The other day I’m raving away about the QR Code and how it might change the face of marketing for about 5 mins to one of my friends when he interrupts me and asks… “What is a QR Code?”. I’m honestly surprised when I hear this question but it is a valid one. When you get wrapped up in something you find exciting or interesting it is often easy to forget that not everybody is on the “same page” with ya. And after realizing I now have to explain what it is and THEN repeat my story I felt I better do the same for my blog before moving to part II of QR in retail… So, What is a QR Code?
Most of us know a bar code from the products we purchase at the store. Scanning this typically just means a price to most consumers but they play a vital role in tracking inventory and sales. These codes are read horizontally and contain a string of numbers that identifies this particular product. The limitations of this type of code is that it is linear and the more complex the string, the longer the bar code must become; your average bar code holds 15-30 characters.
The Quick Response Code was developed by Denso-Wave in Japan around 1994. Its first application was for the manufacturing industry. By creating a code that not only could be read horizontally but vertically as well, these two-dimensional bar codes provided a large amount of data in roughly the same amount of space. There isn’t anything special about QR Codes except they hold much more data than a standard bar code; approximately 7,050 more characters.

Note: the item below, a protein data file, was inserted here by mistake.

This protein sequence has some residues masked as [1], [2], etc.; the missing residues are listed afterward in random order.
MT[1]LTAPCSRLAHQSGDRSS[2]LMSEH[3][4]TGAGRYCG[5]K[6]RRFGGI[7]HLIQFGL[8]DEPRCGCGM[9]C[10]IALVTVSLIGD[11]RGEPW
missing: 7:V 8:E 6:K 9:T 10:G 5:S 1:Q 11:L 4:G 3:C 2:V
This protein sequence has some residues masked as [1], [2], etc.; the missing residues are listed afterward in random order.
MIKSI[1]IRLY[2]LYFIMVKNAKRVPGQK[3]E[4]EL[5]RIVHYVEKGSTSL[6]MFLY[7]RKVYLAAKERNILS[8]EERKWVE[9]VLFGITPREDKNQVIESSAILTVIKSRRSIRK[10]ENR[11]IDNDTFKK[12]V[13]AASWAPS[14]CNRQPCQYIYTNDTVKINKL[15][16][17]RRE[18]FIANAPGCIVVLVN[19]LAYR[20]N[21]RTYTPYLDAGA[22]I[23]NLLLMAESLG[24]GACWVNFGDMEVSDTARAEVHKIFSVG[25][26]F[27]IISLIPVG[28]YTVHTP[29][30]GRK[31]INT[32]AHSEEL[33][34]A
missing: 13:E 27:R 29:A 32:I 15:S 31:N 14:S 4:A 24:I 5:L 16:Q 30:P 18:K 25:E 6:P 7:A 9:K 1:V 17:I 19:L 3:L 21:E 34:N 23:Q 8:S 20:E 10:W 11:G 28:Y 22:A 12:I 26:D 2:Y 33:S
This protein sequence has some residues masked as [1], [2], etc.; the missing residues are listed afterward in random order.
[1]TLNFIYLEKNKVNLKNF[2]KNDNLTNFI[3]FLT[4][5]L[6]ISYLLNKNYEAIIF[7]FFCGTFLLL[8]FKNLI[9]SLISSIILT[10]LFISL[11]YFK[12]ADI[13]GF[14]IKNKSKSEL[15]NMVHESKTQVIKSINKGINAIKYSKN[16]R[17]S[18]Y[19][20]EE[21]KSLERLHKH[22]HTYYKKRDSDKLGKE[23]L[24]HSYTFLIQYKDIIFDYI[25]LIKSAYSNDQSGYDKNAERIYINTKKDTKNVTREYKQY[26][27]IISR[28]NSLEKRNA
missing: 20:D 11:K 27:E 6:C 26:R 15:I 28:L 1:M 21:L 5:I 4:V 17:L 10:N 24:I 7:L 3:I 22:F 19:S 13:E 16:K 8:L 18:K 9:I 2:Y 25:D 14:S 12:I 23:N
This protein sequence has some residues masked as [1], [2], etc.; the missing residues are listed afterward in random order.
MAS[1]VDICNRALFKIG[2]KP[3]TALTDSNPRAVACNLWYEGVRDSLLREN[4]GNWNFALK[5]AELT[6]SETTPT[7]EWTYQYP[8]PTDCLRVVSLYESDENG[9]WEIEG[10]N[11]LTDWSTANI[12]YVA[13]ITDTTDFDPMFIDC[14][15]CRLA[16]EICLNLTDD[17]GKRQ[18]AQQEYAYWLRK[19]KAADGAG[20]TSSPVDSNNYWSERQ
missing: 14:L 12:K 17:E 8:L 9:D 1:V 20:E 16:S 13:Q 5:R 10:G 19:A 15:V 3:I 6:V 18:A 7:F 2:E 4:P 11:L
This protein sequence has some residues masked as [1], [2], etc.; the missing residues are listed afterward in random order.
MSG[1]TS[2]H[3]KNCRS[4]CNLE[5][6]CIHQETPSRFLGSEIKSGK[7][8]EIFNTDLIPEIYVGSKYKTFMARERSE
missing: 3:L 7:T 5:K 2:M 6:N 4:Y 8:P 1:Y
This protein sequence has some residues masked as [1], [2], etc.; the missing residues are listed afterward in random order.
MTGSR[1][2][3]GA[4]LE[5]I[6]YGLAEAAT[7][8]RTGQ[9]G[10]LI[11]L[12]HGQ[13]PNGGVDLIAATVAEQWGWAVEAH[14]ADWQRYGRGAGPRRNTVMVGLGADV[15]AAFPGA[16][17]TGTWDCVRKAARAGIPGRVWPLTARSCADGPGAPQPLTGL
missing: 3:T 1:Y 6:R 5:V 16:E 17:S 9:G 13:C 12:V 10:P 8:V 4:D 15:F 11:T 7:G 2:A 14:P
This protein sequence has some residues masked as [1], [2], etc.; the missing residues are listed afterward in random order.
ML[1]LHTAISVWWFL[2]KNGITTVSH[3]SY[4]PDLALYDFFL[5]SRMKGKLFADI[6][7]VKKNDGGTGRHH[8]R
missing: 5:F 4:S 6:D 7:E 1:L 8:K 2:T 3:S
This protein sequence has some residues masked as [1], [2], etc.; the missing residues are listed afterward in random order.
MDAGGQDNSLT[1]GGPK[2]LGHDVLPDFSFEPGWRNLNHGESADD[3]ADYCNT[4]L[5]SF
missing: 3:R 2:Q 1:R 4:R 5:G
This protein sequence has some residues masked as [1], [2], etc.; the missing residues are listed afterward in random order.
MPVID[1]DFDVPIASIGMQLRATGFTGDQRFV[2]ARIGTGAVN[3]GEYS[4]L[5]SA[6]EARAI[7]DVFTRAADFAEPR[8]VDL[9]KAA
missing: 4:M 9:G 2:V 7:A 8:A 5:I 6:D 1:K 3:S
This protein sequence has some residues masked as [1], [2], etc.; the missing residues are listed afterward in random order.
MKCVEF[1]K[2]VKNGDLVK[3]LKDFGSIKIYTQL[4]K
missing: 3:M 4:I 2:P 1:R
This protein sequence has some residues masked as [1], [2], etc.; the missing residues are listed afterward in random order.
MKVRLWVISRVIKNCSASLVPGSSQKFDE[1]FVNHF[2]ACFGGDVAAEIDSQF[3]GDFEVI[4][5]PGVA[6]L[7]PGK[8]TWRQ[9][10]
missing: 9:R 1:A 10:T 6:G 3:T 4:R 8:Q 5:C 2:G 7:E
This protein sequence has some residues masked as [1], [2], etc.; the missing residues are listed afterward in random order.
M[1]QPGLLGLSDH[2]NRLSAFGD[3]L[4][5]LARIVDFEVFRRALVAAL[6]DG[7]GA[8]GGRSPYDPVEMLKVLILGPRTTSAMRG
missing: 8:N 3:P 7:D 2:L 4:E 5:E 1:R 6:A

While lasers are a much more efficient method to scanning bar codes, the advancement in digital camera technology pushing three to five mega-pixel cameras into smart phones have made them a viable way to scan. It was only a matter of time before it was introduced into the Japanese and other consumer markets. Japan is still the super QR capital of the world in sheer volume of scans, partly because many phones in Japan come with a standard QR reader, but Europe and U.S. are slowing adopting.
Today, a mobile phone camera and a QR reader can take us to;
- Share contact info
- Call a phone number
- Convey plain text
- Send a text message
I like to think of my phone as a random experience waiting to happen. A conversation with a friend, a billboard, or just a random thought may spur my curiosity. Normally, I go to my phone and type it in search and begin a little exploring. I see QR Codes as an extension of this process for marketing to a consumer. Scanning a code can introduce the consumer to a whole new environment and how they engage with a brand and its products while learning a bit about their consumers. For at least a few posts I’ll be diving into this area a little further to explore more specific ways to utilize QR Codes within marketing efforts.
Do you still have questions on QR Codes? Ask away in the comments. This is also a great and in-depth article on QR Codes.